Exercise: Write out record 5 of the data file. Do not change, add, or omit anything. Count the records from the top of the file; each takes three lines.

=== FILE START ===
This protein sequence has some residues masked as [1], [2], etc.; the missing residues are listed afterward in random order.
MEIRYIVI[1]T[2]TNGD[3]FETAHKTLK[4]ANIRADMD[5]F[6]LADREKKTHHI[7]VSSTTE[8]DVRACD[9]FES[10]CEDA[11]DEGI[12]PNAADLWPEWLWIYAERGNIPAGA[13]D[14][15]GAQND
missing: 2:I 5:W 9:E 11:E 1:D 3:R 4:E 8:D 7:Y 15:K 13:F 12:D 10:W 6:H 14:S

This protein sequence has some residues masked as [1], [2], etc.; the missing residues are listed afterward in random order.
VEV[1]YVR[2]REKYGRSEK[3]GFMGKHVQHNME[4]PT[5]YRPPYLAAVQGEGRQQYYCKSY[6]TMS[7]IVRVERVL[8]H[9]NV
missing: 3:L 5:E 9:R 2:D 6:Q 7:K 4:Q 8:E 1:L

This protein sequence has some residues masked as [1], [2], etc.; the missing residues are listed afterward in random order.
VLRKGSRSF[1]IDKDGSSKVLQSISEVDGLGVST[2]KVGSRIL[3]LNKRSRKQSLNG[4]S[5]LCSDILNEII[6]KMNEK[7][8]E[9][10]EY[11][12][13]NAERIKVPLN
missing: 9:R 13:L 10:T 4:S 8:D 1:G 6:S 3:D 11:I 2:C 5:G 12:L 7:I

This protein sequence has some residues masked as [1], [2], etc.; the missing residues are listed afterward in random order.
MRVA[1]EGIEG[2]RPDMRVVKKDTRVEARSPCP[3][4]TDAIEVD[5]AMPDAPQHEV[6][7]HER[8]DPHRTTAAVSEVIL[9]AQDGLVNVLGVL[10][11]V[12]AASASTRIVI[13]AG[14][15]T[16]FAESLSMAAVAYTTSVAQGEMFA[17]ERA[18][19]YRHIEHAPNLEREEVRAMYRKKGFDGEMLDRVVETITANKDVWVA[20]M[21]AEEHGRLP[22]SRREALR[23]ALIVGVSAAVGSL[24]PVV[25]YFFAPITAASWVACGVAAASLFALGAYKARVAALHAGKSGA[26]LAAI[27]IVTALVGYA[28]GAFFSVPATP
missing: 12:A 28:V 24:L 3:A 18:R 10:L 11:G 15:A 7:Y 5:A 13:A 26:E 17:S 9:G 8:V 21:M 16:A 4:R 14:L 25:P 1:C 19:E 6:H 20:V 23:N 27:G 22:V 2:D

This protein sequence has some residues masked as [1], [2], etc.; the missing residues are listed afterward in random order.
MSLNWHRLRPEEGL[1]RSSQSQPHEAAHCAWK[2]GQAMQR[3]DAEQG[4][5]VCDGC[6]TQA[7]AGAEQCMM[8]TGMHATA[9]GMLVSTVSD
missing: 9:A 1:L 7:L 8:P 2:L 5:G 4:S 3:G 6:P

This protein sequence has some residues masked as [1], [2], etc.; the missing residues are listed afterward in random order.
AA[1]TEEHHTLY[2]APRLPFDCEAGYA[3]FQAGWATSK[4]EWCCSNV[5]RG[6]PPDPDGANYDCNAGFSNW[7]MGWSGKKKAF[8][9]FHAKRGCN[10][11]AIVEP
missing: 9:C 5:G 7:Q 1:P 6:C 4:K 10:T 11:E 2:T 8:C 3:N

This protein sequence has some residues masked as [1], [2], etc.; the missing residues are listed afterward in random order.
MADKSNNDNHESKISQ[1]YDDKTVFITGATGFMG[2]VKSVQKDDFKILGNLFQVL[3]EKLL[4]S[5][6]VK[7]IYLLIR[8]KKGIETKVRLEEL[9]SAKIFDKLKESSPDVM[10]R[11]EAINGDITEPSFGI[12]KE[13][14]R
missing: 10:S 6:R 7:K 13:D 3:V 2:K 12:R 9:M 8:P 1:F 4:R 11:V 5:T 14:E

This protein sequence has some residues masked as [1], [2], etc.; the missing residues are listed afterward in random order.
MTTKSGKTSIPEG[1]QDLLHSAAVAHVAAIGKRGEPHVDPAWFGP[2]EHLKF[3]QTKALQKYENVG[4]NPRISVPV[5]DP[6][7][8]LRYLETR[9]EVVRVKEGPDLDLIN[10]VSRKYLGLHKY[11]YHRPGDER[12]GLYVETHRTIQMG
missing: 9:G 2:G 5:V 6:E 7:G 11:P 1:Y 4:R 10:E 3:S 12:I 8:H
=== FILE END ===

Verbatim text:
This protein sequence has some residues masked as [1], [2], etc.; the missing residues are listed afterward in random order.
MSLNWHRLRPEEGL[1]RSSQSQPHEAAHCAWK[2]GQAMQR[3]DAEQG[4][5]VCDGC[6]TQA[7]AGAEQCMM[8]TGMHATA[9]GMLVSTVSD
missing: 9:A 1:L 7:L 8:P 2:L 5:G 4:S 3:G 6:P